murdered based solely on the unverified, uncharged, unchecked claim
that they are associated with Terrorism and pose "a continuing and
imminent threat to U.S. persons and interests."  They're entitled to no
charges, no trial, no ability to contest the accusations.  Amazingly,
the Bush administration's policy of merely imprisoning foreign
nationals (along with a couple of American citizens) without charges —
based solely on the President's claim that they were Terrorists —
produced intense controversy for years.  That, one will recall, was a
grave assault on the Constitution.  Shouldn't Obama's policy of
ordering American citizens assassinated without any due process or
checks of any kind — not imprisoned, but killed — produce at least as
much controversy?

Obviously, if U.S. forces are
fighting on an actual battlefield, then they (like everyone else) have
the right to kill combatants actively fighting against them, including
American citizens.  That's just the essence of war.  That's why it's
permissible to kill a combatant engaged on a real battlefield in a war
zone but not, say, torture them once they're captured and helplessly
detained.  But combat is not what we're talking about here.  The people
on this "hit list" are likely to be killed while at home, sleeping in
their bed, driving in a car with friends or family, or engaged in a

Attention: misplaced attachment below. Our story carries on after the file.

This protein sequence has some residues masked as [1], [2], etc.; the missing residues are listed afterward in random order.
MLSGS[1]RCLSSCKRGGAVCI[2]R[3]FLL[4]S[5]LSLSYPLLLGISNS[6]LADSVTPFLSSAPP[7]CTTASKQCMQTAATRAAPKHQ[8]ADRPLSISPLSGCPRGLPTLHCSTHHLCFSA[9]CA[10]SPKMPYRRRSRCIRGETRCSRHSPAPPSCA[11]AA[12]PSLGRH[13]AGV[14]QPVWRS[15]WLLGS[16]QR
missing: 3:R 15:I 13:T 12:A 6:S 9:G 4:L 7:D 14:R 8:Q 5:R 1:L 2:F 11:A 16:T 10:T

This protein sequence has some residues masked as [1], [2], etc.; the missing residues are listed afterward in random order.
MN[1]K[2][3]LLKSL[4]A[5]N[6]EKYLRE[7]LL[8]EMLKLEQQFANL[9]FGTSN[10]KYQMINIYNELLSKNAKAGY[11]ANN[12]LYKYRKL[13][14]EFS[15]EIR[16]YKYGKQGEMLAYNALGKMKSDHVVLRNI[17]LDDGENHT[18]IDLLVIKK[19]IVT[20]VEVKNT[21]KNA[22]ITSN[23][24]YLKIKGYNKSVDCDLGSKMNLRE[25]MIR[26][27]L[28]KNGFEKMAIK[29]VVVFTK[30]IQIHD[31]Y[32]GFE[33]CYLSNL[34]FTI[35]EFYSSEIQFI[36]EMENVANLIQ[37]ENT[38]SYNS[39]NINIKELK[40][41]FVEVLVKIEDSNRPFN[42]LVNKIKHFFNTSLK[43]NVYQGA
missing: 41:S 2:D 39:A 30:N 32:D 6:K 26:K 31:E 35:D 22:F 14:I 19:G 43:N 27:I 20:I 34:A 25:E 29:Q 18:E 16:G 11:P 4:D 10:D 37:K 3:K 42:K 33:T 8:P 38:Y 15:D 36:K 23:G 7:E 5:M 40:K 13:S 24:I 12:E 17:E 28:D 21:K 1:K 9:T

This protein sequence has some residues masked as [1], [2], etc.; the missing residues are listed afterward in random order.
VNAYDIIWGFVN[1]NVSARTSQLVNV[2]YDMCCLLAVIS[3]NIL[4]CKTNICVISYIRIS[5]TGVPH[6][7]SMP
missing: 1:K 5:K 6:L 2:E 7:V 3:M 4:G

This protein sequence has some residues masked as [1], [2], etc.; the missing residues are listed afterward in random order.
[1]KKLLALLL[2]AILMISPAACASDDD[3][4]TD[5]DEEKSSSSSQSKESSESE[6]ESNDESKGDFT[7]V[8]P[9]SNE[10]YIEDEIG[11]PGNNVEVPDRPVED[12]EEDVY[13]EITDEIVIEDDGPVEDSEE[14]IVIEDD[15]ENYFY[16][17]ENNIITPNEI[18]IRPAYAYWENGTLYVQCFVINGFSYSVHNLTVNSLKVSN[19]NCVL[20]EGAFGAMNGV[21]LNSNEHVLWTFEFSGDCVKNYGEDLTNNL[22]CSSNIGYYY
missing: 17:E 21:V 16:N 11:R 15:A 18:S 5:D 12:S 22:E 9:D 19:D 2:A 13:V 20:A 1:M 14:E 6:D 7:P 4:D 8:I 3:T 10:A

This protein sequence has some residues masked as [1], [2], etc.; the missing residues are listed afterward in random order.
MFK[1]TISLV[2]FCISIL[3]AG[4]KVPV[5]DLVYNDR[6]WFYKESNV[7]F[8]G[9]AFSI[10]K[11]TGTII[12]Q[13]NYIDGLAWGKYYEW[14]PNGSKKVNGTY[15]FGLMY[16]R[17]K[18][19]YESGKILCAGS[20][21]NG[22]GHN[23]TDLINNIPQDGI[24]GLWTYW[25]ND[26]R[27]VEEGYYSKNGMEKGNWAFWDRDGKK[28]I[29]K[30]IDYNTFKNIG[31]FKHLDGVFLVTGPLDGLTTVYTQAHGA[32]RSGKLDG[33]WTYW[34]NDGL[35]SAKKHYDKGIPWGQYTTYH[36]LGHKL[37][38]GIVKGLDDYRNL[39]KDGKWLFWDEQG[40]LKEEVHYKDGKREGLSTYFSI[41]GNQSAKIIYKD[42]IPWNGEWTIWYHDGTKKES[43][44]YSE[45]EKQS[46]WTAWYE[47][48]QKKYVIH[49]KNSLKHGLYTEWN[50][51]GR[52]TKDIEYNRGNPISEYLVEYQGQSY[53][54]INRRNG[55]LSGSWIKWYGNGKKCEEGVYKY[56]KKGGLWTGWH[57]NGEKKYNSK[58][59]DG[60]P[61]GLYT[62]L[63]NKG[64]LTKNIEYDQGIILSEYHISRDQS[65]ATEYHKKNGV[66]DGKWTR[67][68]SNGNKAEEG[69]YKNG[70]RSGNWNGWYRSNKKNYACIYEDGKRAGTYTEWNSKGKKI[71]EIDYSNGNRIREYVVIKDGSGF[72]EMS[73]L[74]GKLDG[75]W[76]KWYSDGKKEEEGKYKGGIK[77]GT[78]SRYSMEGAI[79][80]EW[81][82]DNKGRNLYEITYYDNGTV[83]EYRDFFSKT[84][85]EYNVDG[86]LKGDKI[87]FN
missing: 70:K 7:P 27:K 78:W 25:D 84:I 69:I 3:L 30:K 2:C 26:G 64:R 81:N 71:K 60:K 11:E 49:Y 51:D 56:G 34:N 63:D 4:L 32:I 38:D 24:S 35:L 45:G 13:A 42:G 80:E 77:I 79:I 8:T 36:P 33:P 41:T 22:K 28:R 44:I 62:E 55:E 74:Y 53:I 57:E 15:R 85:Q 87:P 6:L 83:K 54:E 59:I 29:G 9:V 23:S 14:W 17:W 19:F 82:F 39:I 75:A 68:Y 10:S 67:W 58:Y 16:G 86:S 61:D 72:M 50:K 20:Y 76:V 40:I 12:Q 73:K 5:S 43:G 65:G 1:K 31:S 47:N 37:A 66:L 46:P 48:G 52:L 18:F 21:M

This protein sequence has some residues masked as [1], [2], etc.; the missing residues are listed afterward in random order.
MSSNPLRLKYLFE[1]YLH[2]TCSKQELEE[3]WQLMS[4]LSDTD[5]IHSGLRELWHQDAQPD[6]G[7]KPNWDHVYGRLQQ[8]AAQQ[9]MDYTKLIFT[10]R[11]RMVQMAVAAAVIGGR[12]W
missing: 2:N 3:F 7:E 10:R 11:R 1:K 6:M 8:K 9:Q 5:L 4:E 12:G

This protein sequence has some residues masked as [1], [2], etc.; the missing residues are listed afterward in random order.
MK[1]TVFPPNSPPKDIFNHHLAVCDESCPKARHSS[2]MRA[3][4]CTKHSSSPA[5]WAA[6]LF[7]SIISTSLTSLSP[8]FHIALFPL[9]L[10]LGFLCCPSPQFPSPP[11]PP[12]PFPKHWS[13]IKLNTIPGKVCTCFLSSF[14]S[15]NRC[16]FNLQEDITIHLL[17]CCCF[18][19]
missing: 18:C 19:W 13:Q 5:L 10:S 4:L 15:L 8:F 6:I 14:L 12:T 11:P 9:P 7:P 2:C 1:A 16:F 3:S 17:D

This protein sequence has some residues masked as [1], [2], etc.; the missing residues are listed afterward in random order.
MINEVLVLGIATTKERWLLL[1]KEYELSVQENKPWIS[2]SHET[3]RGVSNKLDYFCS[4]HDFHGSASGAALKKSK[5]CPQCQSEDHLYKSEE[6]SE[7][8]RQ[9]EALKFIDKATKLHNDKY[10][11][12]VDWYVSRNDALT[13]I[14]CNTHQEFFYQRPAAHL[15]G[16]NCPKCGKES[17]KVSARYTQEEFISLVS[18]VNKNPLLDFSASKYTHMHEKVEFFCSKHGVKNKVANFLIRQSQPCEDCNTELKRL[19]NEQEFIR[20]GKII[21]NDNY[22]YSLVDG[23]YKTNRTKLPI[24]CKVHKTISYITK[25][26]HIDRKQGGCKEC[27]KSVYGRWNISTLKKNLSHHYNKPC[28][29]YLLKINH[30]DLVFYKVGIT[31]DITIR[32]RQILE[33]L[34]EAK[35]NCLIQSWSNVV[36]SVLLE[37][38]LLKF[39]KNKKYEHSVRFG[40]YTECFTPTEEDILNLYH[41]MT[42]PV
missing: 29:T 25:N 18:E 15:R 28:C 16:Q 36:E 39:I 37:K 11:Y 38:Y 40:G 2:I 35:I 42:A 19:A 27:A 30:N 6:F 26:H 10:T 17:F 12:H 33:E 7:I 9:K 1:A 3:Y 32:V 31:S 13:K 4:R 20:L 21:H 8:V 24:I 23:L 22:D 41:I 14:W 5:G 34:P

whole array of other activities.  More critically still, the Obama
administration — like the Bush administration before it — defines the "battlefield" as the entire world
So the President claims the power to order U.S. citizens killed
anywhere in the world, while engaged even in the most benign activities
carried out far away from any actual battlefield, based solely on his
say-so and with no judicial oversight or other checks.  That's quite a
power for an American President to claim for himself.

Greenwald lays it out pretty well and it is worth the read.

Bad Joo Joo, No Biscuit!

The Crunch Pad is no more since, apparently, the company handling much of the technical work, Fusion Garage, broke its agreement with TechCrunch, the company handling the business side, and skipped with it.  Instead, Fusion Garage will be putting out the tablet computer and calling it the Joo Joo.  A rather unfortunate name for a product since it is far too easy to associate it with the phrase Bad JuJu, especially with the recent legal tanglings.

UPDATE: Fusion Garage's take on the split and Wired's review of the Joo Joo.

Eight years later, using nonviolence in Afghanistan still looks like a good choice